It was a gamble that paid off.
”I was very lucky, to be honest. I talked to my staff, and I said: This is the situation. If we extend our Songkhran holiday, we can move these days and teach them after the planned end of term. The chances are that we would then get three extra weeks of face-to-face teaching with the students. It would obviously benefit the students as this would be much better for them than online learning, and it would also benefit the parents too,” he says.
As predicted, the schools were able to reopen on June 15 and return to classroom-based teaching. But while most international schools then closed for their regular summer break around July 1, Wellington College continued for another three weeks.
”In the end, we had three less weeks of online learning than everybody else,” he says.
But this led to new complications. The start of the new school year after the summer break had to be postponed, so that all the staff could have a full holiday. In order to still achieve the 180 days of teaching that the curriculum requires, Christopher Nicholls had to stretch his creativity – and rewrite the upcoming annual schedule.
The autumn holidays were shortened by one week, and moved to coincide with a public holiday, thus only losing four days. Other holidays were cancelled. The day he meets with TIS Monitor is a public holiday, but the school is open anyway.
”I rewrote this year’s calendar in order to take into account those days that we lost at the beginning of 2020. By the end of this school year, in July 2021, we would have taught a full 180 day school year, and we would be back to our normal schedule,” he says.
Second school closure
But then the Covid-19 virus showed it’s unpredictability. In December there was yet another outbreak, and by early January all schools were again ordered to switch to online learning.
For Wellington College, the previously successful solution of rearranging the calendar wasn’t possible a second time. There were simply too few holidays left to move, and cancelling the mid term break in February wasn’t feasible.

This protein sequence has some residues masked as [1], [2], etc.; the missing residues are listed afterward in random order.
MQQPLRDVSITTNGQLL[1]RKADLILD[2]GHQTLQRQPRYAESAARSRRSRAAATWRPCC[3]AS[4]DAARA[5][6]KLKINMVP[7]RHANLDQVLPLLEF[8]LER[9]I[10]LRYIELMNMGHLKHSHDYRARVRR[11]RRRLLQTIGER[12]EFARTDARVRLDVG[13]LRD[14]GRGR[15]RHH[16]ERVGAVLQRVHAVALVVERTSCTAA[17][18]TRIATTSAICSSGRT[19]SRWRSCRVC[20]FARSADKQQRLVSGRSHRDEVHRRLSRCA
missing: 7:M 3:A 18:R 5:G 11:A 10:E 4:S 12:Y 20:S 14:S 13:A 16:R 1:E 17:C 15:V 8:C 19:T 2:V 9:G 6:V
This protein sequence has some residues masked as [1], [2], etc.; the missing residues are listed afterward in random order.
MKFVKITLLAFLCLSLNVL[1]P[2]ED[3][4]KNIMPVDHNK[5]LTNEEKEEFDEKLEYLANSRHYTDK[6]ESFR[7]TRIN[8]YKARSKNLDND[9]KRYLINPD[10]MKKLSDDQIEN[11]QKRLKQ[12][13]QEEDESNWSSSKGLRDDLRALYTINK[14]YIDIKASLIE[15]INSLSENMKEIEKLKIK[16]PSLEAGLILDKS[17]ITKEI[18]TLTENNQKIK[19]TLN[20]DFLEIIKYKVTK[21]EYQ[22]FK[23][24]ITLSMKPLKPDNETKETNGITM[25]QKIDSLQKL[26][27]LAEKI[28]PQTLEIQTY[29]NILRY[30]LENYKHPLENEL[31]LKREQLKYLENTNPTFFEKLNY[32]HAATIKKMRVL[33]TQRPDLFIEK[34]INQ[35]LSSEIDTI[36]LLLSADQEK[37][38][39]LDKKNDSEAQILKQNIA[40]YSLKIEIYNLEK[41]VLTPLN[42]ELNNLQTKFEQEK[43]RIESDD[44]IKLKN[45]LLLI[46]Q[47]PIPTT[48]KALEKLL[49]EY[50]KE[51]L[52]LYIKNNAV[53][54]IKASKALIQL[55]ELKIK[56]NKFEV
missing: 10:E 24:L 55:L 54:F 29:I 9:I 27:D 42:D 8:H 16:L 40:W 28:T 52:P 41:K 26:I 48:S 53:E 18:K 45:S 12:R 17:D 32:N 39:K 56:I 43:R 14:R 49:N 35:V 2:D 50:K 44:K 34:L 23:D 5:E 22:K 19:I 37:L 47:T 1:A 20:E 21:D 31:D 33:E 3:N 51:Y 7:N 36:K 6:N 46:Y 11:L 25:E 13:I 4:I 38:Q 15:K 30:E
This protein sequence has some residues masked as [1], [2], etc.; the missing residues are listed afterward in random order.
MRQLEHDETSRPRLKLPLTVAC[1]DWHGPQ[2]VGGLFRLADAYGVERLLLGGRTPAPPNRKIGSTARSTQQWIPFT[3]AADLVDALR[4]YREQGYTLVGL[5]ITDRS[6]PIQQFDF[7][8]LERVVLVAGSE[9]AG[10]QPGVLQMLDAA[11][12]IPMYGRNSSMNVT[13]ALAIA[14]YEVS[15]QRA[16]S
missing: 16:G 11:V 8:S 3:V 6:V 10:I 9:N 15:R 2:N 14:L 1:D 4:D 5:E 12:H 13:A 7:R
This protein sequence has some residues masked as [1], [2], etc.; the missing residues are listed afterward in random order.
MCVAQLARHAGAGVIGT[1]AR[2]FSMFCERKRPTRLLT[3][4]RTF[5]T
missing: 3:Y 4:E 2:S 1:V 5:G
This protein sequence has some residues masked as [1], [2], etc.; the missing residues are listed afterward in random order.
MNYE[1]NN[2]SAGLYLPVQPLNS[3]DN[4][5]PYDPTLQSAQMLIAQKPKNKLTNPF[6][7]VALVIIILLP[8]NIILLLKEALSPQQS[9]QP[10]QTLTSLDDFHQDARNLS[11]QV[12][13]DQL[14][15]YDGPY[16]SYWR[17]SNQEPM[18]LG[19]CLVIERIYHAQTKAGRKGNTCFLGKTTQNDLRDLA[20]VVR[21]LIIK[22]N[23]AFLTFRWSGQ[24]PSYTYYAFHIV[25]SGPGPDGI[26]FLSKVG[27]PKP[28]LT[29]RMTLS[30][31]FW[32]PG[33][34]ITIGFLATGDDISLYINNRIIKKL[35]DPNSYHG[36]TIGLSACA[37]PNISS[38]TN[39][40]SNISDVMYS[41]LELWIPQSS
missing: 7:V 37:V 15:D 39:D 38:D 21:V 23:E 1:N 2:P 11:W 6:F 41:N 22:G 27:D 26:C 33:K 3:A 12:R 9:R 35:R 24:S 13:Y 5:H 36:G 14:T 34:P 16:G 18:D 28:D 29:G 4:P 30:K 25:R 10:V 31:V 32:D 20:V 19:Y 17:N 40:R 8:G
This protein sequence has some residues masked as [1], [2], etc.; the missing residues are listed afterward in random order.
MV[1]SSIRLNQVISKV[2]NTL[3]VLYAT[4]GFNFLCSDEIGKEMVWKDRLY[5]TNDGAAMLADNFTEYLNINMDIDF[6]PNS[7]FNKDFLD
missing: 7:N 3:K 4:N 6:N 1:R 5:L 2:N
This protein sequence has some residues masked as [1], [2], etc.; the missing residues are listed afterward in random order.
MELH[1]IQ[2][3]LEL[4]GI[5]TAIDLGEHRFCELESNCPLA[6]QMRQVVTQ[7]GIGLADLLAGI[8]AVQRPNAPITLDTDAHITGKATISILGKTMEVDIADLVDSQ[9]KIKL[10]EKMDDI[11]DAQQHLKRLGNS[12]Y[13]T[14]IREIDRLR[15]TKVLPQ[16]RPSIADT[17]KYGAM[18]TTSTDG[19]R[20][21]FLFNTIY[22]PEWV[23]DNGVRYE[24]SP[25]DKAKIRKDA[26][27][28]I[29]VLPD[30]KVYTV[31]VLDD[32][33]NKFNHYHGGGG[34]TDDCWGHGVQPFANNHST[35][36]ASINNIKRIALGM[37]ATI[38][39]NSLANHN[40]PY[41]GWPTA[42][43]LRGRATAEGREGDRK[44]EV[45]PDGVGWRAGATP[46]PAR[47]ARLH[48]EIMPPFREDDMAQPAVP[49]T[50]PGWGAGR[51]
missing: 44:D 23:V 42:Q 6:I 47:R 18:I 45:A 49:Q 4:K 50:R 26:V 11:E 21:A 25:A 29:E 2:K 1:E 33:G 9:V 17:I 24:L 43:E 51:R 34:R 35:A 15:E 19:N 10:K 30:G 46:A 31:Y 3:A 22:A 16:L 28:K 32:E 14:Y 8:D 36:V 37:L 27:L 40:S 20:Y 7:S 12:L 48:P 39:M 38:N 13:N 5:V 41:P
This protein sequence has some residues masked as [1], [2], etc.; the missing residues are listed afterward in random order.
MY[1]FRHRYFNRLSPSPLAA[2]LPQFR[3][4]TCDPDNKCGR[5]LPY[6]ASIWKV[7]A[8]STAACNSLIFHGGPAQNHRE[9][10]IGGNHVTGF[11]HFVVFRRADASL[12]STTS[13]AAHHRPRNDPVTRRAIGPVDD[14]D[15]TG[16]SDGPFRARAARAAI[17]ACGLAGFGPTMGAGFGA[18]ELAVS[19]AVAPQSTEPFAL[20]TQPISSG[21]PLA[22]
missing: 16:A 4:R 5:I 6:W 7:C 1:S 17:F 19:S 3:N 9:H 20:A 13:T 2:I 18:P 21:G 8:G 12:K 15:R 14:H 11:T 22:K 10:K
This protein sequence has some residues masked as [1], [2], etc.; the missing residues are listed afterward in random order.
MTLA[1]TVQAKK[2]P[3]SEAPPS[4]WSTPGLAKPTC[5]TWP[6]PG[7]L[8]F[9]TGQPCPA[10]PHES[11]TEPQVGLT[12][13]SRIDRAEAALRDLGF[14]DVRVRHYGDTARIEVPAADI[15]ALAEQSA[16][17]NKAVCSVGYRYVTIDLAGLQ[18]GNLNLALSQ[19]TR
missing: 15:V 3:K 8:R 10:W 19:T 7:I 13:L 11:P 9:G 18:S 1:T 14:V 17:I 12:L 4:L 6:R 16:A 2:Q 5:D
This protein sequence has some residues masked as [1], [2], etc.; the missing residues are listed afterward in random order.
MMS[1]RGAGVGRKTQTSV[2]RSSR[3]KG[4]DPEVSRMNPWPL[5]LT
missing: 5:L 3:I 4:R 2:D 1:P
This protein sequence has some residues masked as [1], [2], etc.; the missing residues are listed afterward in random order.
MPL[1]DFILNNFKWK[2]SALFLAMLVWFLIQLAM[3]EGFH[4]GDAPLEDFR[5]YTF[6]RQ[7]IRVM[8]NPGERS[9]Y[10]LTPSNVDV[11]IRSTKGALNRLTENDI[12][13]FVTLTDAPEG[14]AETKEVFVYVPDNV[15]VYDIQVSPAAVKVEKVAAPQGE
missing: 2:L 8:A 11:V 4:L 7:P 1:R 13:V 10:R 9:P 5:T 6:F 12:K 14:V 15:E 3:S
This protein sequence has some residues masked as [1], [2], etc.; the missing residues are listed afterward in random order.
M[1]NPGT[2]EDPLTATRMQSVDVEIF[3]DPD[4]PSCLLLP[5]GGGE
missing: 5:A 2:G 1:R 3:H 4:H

”One of the ‘good’ things to come out of Covid – not least in the UK – is a more clear recognition of the importance of everyone’s wellbeing and mental health. Teaching for many weeks with no break, when one’s friends and family are halfway round the world in a Covid hotspot, some of them in hospital, or worse, is very difficult for our teachers; they also need a lot of support,” he says.
This time, he had to accept that there was no way to outsmart the virus, and they would just have to do their best in the given the situation.
”Remote teaching is not the same as face-to-face, so we worked hard on lesson design, and on supply of plenty of materials for parents to pick up from school every week. For example, we sent musical instruments home for all the students in one yeargroup, so they could make good progress while they were away,” Christopher Nicholls says.
A supportive school community.
He also tells us he has received lots of support from the parents for his unconventional solution to the Covid-19 school closure.
”We have always had a very positive and supportive group of parents. I don’t want to speak for them, but I think we were all very please we were able to do this,” he says.
The fact that the school is small and thus more flexible contributed to the successful result. Christopher Nicholls does not believe that his solution would have worked for larger schools.
”The bigger the school, the more difficult this approach would have been. Ultimately, at some point it becomes impossible, having too many people with too many commitments to be able to do it. I think we were very lucky,” he concludes.